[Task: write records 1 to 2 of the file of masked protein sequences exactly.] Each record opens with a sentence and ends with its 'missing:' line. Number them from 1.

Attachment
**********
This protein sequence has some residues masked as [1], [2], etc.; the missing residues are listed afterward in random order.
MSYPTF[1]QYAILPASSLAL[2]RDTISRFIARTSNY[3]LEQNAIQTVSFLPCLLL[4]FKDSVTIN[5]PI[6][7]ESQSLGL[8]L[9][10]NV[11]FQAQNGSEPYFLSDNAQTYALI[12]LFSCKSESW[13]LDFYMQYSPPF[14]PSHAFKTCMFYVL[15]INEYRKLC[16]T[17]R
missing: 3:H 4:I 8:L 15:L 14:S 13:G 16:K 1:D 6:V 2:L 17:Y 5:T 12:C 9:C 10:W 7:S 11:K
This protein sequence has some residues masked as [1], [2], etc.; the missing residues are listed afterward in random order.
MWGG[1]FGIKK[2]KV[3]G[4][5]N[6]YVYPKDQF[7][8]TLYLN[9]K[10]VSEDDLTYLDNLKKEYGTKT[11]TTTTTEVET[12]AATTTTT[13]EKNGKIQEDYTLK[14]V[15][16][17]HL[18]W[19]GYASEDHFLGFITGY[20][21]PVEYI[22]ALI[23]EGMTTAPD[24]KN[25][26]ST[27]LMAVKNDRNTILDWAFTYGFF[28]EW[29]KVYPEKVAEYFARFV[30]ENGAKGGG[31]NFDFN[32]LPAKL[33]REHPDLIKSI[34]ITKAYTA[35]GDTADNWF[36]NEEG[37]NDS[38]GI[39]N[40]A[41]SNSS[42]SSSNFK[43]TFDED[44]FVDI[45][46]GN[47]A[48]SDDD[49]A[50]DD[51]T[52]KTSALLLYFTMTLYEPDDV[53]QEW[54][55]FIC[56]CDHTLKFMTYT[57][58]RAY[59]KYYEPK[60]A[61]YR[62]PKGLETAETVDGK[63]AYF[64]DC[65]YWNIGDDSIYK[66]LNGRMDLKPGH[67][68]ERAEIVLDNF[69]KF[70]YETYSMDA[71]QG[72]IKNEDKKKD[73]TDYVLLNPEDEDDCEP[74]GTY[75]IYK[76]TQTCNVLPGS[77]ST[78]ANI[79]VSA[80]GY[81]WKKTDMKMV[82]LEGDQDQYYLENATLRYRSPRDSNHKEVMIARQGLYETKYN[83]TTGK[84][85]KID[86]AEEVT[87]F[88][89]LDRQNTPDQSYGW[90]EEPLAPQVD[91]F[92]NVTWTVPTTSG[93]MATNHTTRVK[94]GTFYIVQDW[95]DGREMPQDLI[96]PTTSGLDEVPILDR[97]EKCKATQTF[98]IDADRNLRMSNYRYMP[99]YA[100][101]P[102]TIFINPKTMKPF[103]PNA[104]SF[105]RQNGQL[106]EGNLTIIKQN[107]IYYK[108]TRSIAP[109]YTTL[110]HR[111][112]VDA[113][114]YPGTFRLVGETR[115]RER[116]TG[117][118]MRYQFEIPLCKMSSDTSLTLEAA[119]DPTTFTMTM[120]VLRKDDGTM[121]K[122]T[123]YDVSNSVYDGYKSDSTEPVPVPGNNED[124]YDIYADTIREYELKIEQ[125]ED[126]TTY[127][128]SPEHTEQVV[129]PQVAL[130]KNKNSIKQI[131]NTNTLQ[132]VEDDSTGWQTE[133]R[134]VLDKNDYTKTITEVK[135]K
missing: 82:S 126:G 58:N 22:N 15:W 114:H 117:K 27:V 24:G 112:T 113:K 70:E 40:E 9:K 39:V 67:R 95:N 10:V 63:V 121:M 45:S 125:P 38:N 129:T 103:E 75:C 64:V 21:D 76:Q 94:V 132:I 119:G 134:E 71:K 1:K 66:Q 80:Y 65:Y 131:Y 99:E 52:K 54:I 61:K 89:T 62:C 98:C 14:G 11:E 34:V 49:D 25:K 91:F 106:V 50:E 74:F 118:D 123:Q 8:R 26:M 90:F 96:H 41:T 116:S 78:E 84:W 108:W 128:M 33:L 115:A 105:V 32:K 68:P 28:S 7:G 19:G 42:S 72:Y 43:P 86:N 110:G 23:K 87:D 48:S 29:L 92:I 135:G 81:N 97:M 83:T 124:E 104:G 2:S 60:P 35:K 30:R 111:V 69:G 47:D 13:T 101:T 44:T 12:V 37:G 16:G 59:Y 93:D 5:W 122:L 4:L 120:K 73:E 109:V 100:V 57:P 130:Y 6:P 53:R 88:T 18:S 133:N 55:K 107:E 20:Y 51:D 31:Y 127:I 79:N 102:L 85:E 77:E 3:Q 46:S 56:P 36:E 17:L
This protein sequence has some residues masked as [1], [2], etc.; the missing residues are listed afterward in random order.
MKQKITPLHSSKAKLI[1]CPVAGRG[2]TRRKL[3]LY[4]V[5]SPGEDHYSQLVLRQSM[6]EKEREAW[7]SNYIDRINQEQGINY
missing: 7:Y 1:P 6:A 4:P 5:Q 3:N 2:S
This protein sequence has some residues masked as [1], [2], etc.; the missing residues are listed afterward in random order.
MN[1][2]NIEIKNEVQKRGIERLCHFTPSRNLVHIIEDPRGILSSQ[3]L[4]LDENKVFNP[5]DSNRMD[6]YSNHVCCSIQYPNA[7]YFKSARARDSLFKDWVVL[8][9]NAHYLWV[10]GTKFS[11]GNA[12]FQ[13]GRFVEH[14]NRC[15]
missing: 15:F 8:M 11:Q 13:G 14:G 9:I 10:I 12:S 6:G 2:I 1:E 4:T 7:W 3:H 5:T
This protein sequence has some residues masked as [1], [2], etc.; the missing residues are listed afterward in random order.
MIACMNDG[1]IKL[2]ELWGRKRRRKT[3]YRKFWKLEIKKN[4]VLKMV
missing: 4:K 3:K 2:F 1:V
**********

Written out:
This protein sequence has some residues masked as [1], [2], etc.; the missing residues are listed afterward in random order.
MSYPTF[1]QYAILPASSLAL[2]RDTISRFIARTSNY[3]LEQNAIQTVSFLPCLLL[4]FKDSVTIN[5]PI[6][7]ESQSLGL[8]L[9][10]NV[11]FQAQNGSEPYFLSDNAQTYALI[12]LFSCKSESW[13]LDFYMQYSPPF[14]PSHAFKTCMFYVL[15]INEYRKLC[16]T[17]R
missing: 3:H 4:I 8:L 15:L 14:S 13:G 16:K 1:D 6:V 2:L 17:Y 5:T 12:C 9:C 10:W 7:S 11:K
This protein sequence has some residues masked as [1], [2], etc.; the missing residues are listed afterward in random order.
MWGG[1]FGIKK[2]KV[3]G[4][5]N[6]YVYPKDQF[7][8]TLYLN[9]K[10]VSEDDLTYLDNLKKEYGTKT[11]TTTTTEVET[12]AATTTTT[13]EKNGKIQEDYTLK[14]V[15][16][17]HL[18]W[19]GYASEDHFLGFITGY[20][21]PVEYI[22]ALI[23]EGMTTAPD[24]KN[25][26]ST[27]LMAVKNDRNTILDWAFTYGFF[28]EW[29]KVYPEKVAEYFARFV[30]ENGAKGGG[31]NFDFN[32]LPAKL[33]REHPDLIKSI[34]ITKAYTA[35]GDTADNWF[36]NEEG[37]NDS[38]GI[39]N[40]A[41]SNSS[42]SSSNFK[43]TFDED[44]FVDI[45][46]GN[47]A[48]SDDD[49]A[50]DD[51]T[52]KTSALLLYFTMTLYEPDDV[53]QEW[54][55]FIC[56]CDHTLKFMTYT[57][58]RAY[59]KYYEPK[60]A[61]YR[62]PKGLETAETVDGK[63]AYF[64]DC[65]YWNIGDDSIYK[66]LNGRMDLKPGH[67][68]ERAEIVLDNF[69]KF[70]YETYSMDA[71]QG[72]IKNEDKKKD[73]TDYVLLNPEDEDDCEP[74]GTY[75]IYK[76]TQTCNVLPGS[77]ST[78]ANI[79]VSA[80]GY[81]WKKTDMKMV[82]LEGDQDQYYLENATLRYRSPRDSNHKEVMIARQGLYETKYN[83]TTGK[84][85]KID[86]AEEVT[87]F[88][89]LDRQNTPDQSYGW[90]EEPLAPQVD[91]F[92]NVTWTVPTTSG[93]MATNHTTRVK[94]GTFYIVQDW[95]DGREMPQDLI[96]PTTSGLDEVPILDR[97]EKCKATQTF[98]IDADRNLRMSNYRYMP[99]YA[100][101]P[102]TIFINPKTMKPF[103]PNA[104]SF[105]RQNGQL[106]EGNLTIIKQN[107]IYYK[108]TRSIAP[109]YTTL[110]HR[111][112]VDA[113][114]YPGTFRLVGETR[115]RER[116]TG[117][118]MRYQFEIPLCKMSSDTSLTLEAA[119]DPTTFTMTM[120]VLRKDDGTM[121]K[122]T[123]YDVSNSVYDGYKSDSTEPVPVPGNNED[124]YDIYADTIREYELKIEQ[125]ED[126]TTY[127][128]SPEHTEQVV[129]PQVAL[130]KNKNSIKQI[131]NTNTLQ[132]VEDDSTGWQTE[133]R[134]VLDKNDYTKTITEVK[135]K
missing: 82:S 126:G 58:N 22:N 15:W 114:H 117:K 27:V 24:G 112:T 113:K 70:E 40:E 9:K 39:V 67:R 95:N 10:V 63:V 121:M 45:S 125:P 38:N 129:T 103:E 75:C 64:V 21:D 76:Q 94:V 132:I 119:G 134:E 71:K 1:K 66:Q 80:Y 65:Y 131:Y 99:E 52:K 54:I 61:K 89:T 62:C 98:C 14:G 11:E 34:V 49:D 25:K 91:F 106:V 50:E 74:F 118:D 123:Q 8:R 26:M 90:F 96:H 41:T 116:S 78:E 84:W 108:W 128:M 33:L 115:A 105:V 32:K 68:P 28:S 7:G 19:G 42:S 72:Y 43:P 86:N 110:G 23:K 87:D 48:S 29:L 92:I 135:G 81:N 97:M 83:T 124:E 104:G 2:S 60:P 35:K 30:R 111:V 69:G 47:D 13:T 101:T 44:T 12:V 37:G 16:G 59:Y 93:D 5:W 122:L 4:L 120:K 73:E 109:V 100:V 57:P 130:Y 6:P 53:R 88:T 18:S 133:N 55:K 107:E 20:Y 51:D 31:Y 127:I 79:N 102:L 85:E 77:E 3:Q 46:S 56:P 36:E 17:L